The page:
# Violin plots and regional income distribution

**StaTEAstics.**, and kindly contributed to R-bloggers]. (You can report issue about the content on this page here)

Want to share your content on R-bloggers? click here if you have a blog, or here if you don't.

While preparing my slides for statistical graphics, a plot really caught my eye when I was playing around with the data.

I started off by plotting the time seriesof GNI per capita by country, and as expected it got quite messy and incomprehensible.

## Download and manipulate the data<br />library(FAOSTAT)<br />raw.lst = getWDItoSYB(indicator = c("NY.GNP.PCAP.CD", "SP.POP.TOTL"))<br />raw.df = raw.lst[["entity"]]<br />traw.df = translateCountryCode(raw.df, from = "ISO2_WB_CODE", to = "UN_CODE")<br />mraw.df = merge(traw.df, FAOregionProfile[, c("UN_CODE", "UNSD_MACRO_REG")])<br />final.df = mraw.df[!is.na(mraw.df$UNSD_MACRO_REG), ]<br /><br />## Simple ugly time series plot<br />ggplot(data = final.df, aes(x = Year, y = NY.GNP.PCAP.CD)) +<br /> geom_line(aes(col = Country)) +<br /> labs(x = NULL, y = "GNI per capita")<br />

So I decided to compute the weighted average by region to examine the regional trends.

## Compute regional aggregates based on UN M49 definition<br />reg.df = aggRegion(aggVar = "NY.GNP.PCAP.CD", weightVar = "SP.POP.TOTL",<br /> data = traw.df, keepUnspecified = FALSE, aggMethod = "weighted.mean",<br /> relationDF = data.frame(UN_CODE = FAOregionProfile[, "UN_CODE"],<br /> REG_NAME = FAOregionProfile[, "UNSD_MACRO_REG"]))<br /><br />## Plot regional aggregates<br />ggplot(data = reg.df[!is.na(reg.df$NY.GNP.PCAP.CD), ],<br /> aes(x = Year, y = NY.GNP.PCAP.CD)) +<br /> geom_line(aes(col = REG_NAME)) +<br /> labs(x = NULL, y = "GNI per capita", col = "")<br />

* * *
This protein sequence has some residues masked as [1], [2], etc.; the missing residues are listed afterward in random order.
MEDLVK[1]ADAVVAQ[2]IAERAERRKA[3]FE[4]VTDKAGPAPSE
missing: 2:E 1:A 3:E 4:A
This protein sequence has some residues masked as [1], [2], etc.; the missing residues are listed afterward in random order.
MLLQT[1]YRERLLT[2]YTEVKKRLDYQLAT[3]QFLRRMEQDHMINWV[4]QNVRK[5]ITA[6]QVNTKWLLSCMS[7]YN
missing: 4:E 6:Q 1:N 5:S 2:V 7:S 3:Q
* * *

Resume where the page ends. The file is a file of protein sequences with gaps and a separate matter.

I can now see the trend clearly, but there are two problems with this approach. First, the variability within region is vast and thus the weighted average or any summary statistic such as quantile can be misleading and it does not tell me what is going on within the regions. Secondly, since a minimum of 65% of the country must be present in order to compute the aggregation, no statistics was available prior to 1985.

While I was carrying out regional comparisons with box-plot and violin plot I thought why not plot them accross time as well! So here is the final graph:

## Time series violin plot<br />ggplot(data = final.df,<br /> aes(x = as.character(Year), y = NY.GNP.PCAP.CD)) +<br /> geom_violin() + scale_y_log10() +<br /> facet_wrap(~UNSD_MACRO_REG, ncol = 1, scales = "free_y") +<br /> scale_x_discrete(breaks = as.character((seq(1960, 2010, by = 10))),<br /> labels = as.character((seq(1960, 2010, by = 10)))) +<br /> labs(x = NULL, y = "GNI per capita")<br />

Now I can compare the regions, but at the same time I can see the within region income distribution. It amazes me how the income distribution diverges in Europe and Oceania while America and Asia moves towards a bell shaped distribution. Growth in Africa appears to be slow, but there are several countries which are growing at a faster rate and pushing the tail of the distribution. Although some of the variability in the density may have resulted from independence of countries, nonetheless it is still infromative.

**leave a comment**for the author, please follow the link and comment on their blog:

**StaTEAstics.**.

R-bloggers.com offers

**daily e-mail updates**about R news and tutorials about learning R and many other topics. Click here if you're looking to post or find an R/data-science job.

Want to share your content on R-bloggers? click here if you have a blog, or here if you don't.